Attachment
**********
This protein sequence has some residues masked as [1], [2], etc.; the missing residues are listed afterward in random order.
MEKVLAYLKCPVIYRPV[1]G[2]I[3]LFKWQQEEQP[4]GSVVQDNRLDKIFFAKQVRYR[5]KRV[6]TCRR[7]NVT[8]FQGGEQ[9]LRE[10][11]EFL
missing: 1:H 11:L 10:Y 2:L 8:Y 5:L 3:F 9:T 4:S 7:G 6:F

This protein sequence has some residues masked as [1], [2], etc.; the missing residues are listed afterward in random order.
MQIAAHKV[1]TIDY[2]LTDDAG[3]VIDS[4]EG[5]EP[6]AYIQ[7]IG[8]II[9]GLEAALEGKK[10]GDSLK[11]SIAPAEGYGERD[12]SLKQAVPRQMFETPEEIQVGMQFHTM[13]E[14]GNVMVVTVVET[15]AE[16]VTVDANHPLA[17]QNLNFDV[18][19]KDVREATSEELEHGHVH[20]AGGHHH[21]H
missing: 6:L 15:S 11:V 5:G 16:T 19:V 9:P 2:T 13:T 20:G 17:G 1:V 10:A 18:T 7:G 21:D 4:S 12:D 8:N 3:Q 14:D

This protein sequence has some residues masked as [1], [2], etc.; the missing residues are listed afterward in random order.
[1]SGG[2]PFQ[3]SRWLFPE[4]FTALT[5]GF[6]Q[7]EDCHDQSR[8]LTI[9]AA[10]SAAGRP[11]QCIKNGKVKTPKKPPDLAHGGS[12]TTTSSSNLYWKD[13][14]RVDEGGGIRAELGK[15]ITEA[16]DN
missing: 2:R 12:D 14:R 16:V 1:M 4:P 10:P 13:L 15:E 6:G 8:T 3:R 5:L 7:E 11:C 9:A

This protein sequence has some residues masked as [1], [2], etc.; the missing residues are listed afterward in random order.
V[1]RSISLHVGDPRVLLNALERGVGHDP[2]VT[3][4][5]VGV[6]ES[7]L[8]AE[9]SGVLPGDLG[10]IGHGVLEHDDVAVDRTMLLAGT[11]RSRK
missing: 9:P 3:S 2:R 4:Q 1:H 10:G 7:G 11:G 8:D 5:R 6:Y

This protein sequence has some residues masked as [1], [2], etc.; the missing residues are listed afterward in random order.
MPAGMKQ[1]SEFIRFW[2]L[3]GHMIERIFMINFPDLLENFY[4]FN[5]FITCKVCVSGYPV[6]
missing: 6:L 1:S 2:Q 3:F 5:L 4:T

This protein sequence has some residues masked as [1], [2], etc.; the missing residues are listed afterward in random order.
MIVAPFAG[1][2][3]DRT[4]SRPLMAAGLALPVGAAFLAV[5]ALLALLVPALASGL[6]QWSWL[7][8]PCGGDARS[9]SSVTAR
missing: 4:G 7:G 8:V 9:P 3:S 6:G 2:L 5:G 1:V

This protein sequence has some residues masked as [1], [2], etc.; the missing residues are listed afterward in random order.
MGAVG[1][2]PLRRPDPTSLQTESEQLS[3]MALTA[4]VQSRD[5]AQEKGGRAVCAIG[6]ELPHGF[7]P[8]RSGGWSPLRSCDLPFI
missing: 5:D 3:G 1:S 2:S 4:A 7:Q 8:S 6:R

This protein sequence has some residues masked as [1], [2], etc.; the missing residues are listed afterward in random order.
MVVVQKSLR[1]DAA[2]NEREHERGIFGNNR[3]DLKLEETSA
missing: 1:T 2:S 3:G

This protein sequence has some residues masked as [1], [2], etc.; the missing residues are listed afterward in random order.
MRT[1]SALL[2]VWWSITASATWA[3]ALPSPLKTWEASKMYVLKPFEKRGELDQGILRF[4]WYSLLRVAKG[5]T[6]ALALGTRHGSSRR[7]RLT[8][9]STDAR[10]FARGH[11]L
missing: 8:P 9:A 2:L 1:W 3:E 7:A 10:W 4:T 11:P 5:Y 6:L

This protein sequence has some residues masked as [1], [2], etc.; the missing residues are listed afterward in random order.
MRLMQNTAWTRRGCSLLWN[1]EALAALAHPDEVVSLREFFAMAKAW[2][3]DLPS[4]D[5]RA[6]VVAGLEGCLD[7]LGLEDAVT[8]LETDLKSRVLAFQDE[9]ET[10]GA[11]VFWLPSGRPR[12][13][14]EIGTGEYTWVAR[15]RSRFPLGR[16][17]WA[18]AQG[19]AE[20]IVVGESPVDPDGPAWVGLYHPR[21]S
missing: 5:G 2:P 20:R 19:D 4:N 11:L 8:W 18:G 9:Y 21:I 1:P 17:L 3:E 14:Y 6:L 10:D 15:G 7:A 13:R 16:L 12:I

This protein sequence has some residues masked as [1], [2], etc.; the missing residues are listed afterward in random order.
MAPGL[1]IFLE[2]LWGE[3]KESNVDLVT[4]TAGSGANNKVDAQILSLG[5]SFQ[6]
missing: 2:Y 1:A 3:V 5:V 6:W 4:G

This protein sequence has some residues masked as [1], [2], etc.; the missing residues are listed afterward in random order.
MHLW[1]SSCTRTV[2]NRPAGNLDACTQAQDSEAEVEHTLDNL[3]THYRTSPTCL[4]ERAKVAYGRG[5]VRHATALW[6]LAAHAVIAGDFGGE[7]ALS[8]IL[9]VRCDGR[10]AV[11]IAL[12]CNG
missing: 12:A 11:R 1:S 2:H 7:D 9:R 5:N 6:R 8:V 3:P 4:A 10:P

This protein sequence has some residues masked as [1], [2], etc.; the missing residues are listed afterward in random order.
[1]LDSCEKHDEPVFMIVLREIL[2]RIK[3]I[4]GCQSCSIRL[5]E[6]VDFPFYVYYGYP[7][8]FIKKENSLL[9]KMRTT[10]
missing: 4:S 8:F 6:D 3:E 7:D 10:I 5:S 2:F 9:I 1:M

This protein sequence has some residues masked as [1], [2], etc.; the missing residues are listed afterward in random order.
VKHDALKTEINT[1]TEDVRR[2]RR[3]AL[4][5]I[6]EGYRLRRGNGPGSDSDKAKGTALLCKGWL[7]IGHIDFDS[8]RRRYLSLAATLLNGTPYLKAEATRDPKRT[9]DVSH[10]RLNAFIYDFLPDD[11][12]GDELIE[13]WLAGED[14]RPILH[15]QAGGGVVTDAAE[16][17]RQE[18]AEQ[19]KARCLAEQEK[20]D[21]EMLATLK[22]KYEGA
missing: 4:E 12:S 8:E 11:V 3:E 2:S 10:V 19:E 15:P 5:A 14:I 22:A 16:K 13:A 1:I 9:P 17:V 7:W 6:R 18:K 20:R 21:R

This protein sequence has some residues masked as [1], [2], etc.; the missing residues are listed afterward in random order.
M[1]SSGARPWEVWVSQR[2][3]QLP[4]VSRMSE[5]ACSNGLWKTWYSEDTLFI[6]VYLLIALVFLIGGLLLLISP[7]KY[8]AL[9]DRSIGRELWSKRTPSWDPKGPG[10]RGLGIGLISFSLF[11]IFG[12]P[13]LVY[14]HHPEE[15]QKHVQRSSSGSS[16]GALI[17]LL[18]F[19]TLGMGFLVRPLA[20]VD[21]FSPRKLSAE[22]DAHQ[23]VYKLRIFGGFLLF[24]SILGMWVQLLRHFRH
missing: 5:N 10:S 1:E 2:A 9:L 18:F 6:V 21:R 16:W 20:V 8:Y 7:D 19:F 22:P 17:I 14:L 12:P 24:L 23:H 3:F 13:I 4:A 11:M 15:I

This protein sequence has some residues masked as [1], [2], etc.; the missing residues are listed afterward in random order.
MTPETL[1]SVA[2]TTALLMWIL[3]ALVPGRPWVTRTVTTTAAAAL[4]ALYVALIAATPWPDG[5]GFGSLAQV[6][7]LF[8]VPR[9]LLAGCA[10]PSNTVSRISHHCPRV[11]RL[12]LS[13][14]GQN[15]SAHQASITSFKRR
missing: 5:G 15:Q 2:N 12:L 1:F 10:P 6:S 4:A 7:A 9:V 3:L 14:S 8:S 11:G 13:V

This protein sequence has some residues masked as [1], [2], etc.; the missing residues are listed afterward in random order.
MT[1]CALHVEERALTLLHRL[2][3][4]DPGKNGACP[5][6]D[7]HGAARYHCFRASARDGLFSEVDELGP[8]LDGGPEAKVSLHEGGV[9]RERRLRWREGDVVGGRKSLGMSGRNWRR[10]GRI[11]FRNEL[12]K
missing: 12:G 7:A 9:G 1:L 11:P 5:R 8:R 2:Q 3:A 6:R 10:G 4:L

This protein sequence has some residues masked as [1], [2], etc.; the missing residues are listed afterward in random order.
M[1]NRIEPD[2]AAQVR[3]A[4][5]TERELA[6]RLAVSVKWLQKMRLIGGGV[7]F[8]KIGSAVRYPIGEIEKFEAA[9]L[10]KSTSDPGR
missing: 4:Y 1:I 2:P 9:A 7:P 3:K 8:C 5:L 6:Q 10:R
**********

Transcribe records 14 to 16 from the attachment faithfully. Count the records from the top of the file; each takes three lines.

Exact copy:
This protein sequence has some residues masked as [1], [2], etc.; the missing residues are listed afterward in random order.
VKHDALKTEINT[1]TEDVRR[2]RR[3]AL[4][5]I[6]EGYRLRRGNGPGSDSDKAKGTALLCKGWL[7]IGHIDFDS[8]RRRYLSLAATLLNGTPYLKAEATRDPKRT[9]DVSH[10]RLNAFIYDFLPDD[11][12]GDELIE[13]WLAGED[14]RPILH[15]QAGGGVVTDAAE[16][17]RQE[18]AEQ[19]KARCLAEQEK[20]D[21]EMLATLK[22]KYEGA
missing: 4:E 12:S 8:E 11:V 3:E 2:S 10:V 19:E 15:P 5:A 14:I 22:A 16:K 13:A 1:I 9:P 17:V 7:W 6:R 18:K 20:R 21:R

This protein sequence has some residues masked as [1], [2], etc.; the missing residues are listed afterward in random order.
M[1]SSGARPWEVWVSQR[2][3]QLP[4]VSRMSE[5]ACSNGLWKTWYSEDTLFI[6]VYLLIALVFLIGGLLLLISP[7]KY[8]AL[9]DRSIGRELWSKRTPSWDPKGPG[10]RGLGIGLISFSLF[11]IFG[12]P[13]LVY[14]HHPEE[15]QKHVQRSSSGSS[16]GALI[17]LL[18]F[19]TLGMGFLVRPLA[20]VD[21]FSPRKLSAE[22]DAHQ[23]VYKLRIFGGFLLF[24]SILGMWVQLLRHFRH
missing: 5:N 10:S 1:E 2:A 9:L 18:F 6:V 21:R 16:W 20:V 8:Y 7:D 19:F 22:P 17:I 14:L 12:P 24:L 23:H 3:F 13:I 4:A 11:M 15:I

This protein sequence has some residues masked as [1], [2], etc.; the missing residues are listed afterward in random order.
MTPETL[1]SVA[2]TTALLMWIL[3]ALVPGRPWVTRTVTTTAAAAL[4]ALYVALIAATPWPDG[5]GFGSLAQV[6][7]LF[8]VPR[9]LLAGCA[10]PSNTVSRISHHCPRV[11]RL[12]LS[13][14]GQN[15]SAHQASITSFKRR
missing: 5:G 15:Q 2:N 12:L 1:F 10:P 6:S 4:A 7:A 9:V 3:L 14:S 8:S 11:G 13:V